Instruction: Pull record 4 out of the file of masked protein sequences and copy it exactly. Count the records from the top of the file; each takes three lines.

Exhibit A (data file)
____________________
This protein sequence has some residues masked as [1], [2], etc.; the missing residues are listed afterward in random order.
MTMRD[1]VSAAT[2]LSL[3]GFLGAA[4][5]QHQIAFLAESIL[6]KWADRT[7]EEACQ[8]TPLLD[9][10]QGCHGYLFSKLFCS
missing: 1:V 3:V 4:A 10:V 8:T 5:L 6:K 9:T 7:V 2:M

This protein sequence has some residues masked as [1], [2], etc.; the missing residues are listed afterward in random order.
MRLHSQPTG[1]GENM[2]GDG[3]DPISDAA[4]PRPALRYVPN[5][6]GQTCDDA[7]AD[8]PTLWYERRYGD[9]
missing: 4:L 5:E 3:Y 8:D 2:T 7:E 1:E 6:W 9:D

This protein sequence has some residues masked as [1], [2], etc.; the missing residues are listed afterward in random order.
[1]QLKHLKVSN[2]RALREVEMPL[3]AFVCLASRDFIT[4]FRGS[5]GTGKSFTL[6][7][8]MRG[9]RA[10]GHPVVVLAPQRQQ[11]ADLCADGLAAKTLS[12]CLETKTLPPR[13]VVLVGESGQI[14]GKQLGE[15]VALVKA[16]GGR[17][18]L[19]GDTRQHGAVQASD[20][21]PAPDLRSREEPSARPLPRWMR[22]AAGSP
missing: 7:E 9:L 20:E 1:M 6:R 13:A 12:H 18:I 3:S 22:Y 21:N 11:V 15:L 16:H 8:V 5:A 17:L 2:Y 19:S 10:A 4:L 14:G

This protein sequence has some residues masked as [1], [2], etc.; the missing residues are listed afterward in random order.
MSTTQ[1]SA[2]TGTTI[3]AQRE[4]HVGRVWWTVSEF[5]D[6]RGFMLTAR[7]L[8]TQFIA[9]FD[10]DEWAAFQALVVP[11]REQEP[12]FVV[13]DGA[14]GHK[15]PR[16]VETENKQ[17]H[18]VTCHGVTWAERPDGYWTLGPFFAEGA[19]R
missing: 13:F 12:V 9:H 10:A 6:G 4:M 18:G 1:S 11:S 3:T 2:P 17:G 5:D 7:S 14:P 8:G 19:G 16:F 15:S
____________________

This protein sequence has some residues masked as [1], [2], etc.; the missing residues are listed afterward in random order.
MSTTQ[1]SA[2]TGTTI[3]AQRE[4]HVGRVWWTVSEF[5]D[6]RGFMLTAR[7]L[8]TQFIA[9]FD[10]DEWAAFQALVVP[11]REQEP[12]FVV[13]DGA[14]GHK[15]PR[16]VETENKQ[17]H[18]VTCHGVTWAERPDGYWTLGPFFAEGA[19]R
missing: 13:F 12:V 9:H 10:A 6:G 4:M 18:G 1:S 11:S 3:T 2:P 17:G 5:D 7:S 14:P 8:G 19:G 16:F 15:S